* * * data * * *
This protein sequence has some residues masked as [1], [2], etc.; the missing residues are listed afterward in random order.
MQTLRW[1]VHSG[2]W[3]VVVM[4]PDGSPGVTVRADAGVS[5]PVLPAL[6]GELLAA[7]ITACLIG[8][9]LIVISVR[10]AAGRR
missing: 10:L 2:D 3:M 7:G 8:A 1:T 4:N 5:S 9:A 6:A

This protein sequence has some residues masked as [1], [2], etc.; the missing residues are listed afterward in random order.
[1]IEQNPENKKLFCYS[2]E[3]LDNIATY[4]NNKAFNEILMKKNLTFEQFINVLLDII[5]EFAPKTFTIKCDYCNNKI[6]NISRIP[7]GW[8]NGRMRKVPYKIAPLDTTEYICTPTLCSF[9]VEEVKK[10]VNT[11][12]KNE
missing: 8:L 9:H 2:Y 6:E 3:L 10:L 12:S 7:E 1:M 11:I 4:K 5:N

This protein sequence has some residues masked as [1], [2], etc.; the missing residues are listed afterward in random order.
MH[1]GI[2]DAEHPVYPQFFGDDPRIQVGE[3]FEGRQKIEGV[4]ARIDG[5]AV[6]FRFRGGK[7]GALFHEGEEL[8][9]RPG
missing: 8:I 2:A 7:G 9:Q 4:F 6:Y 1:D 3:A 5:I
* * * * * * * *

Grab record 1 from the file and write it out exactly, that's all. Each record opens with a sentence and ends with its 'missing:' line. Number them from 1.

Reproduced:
This protein sequence has some residues masked as [1], [2], etc.; the missing residues are listed afterward in random order.
MQTLRW[1]VHSG[2]W[3]VVVM[4]PDGSPGVTVRADAGVS[5]PVLPAL[6]GELLAA[7]ITACLIG[8][9]LIVISVR[10]AAGRR
missing: 10:L 2:D 3:M 7:G 8:A 1:T 4:N 5:S 9:A 6:A